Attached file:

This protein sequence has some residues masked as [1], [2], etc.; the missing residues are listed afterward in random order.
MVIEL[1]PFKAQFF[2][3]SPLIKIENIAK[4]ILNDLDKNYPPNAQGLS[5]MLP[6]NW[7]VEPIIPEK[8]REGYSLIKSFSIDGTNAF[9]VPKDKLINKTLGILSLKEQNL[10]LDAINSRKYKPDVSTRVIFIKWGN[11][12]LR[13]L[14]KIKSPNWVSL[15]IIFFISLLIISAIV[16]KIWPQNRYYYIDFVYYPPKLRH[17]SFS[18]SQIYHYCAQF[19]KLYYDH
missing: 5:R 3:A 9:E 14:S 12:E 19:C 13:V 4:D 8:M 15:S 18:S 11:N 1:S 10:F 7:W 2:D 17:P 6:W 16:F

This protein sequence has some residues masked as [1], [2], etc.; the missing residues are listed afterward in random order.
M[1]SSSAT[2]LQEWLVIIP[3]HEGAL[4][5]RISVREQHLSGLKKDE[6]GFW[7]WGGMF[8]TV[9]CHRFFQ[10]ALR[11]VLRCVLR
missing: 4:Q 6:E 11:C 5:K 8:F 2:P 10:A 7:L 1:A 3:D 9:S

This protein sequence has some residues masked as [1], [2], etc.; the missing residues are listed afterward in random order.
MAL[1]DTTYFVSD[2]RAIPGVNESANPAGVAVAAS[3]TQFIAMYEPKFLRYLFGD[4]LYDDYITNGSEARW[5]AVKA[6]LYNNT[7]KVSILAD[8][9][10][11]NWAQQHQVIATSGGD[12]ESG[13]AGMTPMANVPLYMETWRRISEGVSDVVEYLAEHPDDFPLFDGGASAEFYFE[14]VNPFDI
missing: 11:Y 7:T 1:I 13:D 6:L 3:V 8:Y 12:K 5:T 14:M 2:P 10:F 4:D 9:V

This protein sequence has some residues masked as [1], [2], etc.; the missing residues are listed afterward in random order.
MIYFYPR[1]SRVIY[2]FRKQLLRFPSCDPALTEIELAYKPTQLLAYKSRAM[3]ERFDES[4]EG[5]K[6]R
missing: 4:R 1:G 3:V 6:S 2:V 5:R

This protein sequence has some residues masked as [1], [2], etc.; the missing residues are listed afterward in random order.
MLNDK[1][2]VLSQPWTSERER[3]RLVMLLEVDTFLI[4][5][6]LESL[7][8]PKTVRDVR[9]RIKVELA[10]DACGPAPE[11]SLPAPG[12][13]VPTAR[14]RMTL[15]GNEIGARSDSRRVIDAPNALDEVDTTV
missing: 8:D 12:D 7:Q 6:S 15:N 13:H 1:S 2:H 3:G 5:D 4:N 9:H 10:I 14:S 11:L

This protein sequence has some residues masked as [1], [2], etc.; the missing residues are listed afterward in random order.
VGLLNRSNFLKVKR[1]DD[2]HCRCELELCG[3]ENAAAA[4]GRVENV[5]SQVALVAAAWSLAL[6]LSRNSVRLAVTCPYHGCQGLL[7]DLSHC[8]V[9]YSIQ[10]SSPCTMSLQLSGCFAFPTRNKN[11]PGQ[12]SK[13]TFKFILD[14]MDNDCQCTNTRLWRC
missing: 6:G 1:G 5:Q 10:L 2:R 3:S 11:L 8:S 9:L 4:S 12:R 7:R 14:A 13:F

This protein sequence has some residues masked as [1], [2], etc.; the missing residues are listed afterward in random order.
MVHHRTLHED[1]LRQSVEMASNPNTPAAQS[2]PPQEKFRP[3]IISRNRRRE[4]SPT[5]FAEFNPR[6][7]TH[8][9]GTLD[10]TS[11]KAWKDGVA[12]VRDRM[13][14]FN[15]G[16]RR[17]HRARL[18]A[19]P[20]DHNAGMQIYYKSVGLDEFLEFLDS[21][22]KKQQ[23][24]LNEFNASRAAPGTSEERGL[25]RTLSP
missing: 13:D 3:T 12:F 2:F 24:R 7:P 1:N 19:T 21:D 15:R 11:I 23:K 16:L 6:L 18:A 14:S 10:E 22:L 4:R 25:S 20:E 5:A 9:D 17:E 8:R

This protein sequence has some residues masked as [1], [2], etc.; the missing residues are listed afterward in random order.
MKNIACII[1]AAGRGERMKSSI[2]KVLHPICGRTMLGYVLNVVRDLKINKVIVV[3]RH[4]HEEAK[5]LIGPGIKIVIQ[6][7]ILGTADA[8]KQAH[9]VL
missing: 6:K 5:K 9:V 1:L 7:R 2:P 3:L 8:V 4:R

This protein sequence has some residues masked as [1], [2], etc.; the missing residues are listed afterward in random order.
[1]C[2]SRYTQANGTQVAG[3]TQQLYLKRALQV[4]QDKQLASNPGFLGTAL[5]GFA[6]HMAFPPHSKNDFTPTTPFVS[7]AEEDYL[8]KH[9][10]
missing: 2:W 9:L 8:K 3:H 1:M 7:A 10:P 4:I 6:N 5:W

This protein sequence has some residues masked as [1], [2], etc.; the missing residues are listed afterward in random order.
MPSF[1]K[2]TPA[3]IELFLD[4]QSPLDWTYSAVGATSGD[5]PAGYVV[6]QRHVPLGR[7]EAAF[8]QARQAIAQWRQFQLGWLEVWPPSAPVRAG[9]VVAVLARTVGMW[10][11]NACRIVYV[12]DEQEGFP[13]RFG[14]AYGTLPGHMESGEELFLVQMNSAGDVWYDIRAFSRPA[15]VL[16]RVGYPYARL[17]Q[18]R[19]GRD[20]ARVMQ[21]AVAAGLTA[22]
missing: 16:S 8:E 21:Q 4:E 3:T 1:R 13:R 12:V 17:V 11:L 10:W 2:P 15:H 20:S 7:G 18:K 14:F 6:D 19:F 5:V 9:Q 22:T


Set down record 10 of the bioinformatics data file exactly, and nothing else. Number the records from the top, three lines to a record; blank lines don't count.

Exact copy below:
This protein sequence has some residues masked as [1], [2], etc.; the missing residues are listed afterward in random order.
MPSF[1]K[2]TPA[3]IELFLD[4]QSPLDWTYSAVGATSGD[5]PAGYVV[6]QRHVPLGR[7]EAAF[8]QARQAIAQWRQFQLGWLEVWPPSAPVRAG[9]VVAVLARTVGMW[10][11]NACRIVYV[12]DEQEGFP[13]RFG[14]AYGTLPGHMESGEELFLVQMNSAGDVWYDIRAFSRPA[15]VL[16]RVGYPYARL[17]Q[18]R[19]GRD[20]ARVMQ[21]AVAAGLTA[22]
missing: 16:S 8:E 21:Q 4:E 3:T 1:R 13:R 12:V 17:V 11:L 10:W 2:P 15:H 20:S 7:G 18:K 14:F 6:D 19:F 5:V 9:Q 22:T